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How the Central American Seaway Alters Large-Scale Ocean Circulation, Climate, and Marine Biogeochemistry

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Wednesday, 17 January 2018, 12:00

 

Wednesday, January 17, 2018. 12:00PM. How the Central American Seaway Alters Large-Scale Ocean Circulation, Climate, and Marine Biogeochemistry. Lori Sentman. Sponsored by Geophysical Fluid Dynamics Laboratory. More information here.

 

The study of past climates using climate models and paleoclimate proxy records is helpful for understanding how the Earth system responds to external natural forcing on time scales longer than the current instrumental records. The Central American Seaway (CAS) was an important ocean gateway connecting the Pacific and Atlantic Oceans until its gradual shoaling and final closure near the end of the Pliocene (5.3-2.6 Ma), when paleoclimate proxy records indicate a major reorganization in large-scale ocean circulation and shifting spatial patterns in global climate and marine biogeochemistry. Climate models are inconsistent on the impact of the CAS on global deep-water circulation, tropical Pacific and Southern Hemisphere physical mean state, and interannual tropical Pacific climate variability, and have not explored the coupled impacts on ocean biogeochemistry or sediment calcium carbonate (CaCO3) long-term burial. A suite of four idealized experiments, including a very narrow (109 km-wide) channel, are performed for multi-millennial scale simulations using the Geophysical Fluid Dynamics Laboratory Earth System Model, GFDL-ESM2G, to explore the various stages of CAS constriction and shoaling on global ocean circulation, climate and marine biogeochemistry. The CAS in GFDL-ESM2G provides a shortcut for southern sourced Pacific water mass transport that warms the South Atlantic, reduces Indonesian Throughflow mass transport by 59- 82%, suppresses Antarctic Bottom Water northward extent, and allows North Atlantic Deep Water to deepen ~500 m and slightly strengthen (~2Sv). In response to the global ocean reorganization associated with the CAS opened to various shoaling stages, global mean surface air temperatures warm 0.4-0.7°C with a bipolar, asymmetric response of Northern Hemisphere cooling up to ~2°C in the northwest Pacific and Southern Hemisphere warming up to ~8°C near the Ross Sea, in contrast to global mean cooling in previous CAS climate modeling studies. Opening the CAS also leads to larger El Niño-Southern Oscillation (ENSO) amplitude with more La Niña or cold events, a weaker annual cycle, and ~3 months earlier development. Opening the CAS results in stronger ventilation and a reduction in the sequestration efficiency of the biological pump, allowing respired CO2 to escape to the atmosphere via increased ocean CO2 outgassing, a short-term (< 500 kyr) increase in global sediment CaCO3 (~200 PgC over 105 years), and an additional release of 238 ppmv (507 PgC) to the atmosphere from the partitioning of carbon species implying short-term warming of 0.4-1.0 K in the Pliocene with a very narrow CAS. Overall, this paleoclimate application has broad implications for the sensitivity of coupled ocean-atmosphere dynamics and ocean biogeochemistry to changing ocean circulation with far reaching, long-term climate, ENSO, marine ecosystem, ocean biogeochemical, and atmosphere pCO2 impacts.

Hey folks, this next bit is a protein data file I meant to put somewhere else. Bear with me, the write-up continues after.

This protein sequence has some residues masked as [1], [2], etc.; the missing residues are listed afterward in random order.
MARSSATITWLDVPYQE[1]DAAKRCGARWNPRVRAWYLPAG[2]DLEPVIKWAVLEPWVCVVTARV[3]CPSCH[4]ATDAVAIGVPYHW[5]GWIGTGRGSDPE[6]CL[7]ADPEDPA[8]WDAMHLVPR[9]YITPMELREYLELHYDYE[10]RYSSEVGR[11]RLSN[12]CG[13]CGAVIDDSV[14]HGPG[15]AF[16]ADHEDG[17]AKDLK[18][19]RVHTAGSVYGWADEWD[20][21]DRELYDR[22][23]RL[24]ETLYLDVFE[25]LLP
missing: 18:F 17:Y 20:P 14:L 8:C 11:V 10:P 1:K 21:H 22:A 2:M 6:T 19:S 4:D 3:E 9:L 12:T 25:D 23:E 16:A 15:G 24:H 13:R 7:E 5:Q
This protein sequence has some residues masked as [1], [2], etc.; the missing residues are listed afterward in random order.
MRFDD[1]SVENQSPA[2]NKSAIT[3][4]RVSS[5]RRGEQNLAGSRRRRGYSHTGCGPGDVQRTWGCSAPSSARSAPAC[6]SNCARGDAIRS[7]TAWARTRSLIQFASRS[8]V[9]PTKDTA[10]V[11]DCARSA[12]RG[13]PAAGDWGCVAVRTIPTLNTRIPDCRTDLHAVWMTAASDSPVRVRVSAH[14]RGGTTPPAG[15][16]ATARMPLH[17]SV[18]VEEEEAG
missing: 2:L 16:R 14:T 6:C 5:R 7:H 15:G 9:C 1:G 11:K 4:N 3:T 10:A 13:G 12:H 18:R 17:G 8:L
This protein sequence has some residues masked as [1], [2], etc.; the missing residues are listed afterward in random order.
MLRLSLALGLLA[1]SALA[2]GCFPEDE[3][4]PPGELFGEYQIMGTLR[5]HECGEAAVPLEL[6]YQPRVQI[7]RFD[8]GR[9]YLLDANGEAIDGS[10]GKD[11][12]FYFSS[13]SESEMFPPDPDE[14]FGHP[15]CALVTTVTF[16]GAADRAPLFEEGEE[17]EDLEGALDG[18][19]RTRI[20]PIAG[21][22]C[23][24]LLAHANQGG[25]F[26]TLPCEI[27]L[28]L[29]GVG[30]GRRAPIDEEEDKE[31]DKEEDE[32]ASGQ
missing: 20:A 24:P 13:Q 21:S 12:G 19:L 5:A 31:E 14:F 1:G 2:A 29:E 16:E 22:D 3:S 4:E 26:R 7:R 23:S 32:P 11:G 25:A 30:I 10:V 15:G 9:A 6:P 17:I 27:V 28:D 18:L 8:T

Location  NOAA GFDL, Smagorinsky Seminar Room, Princeton, NJ.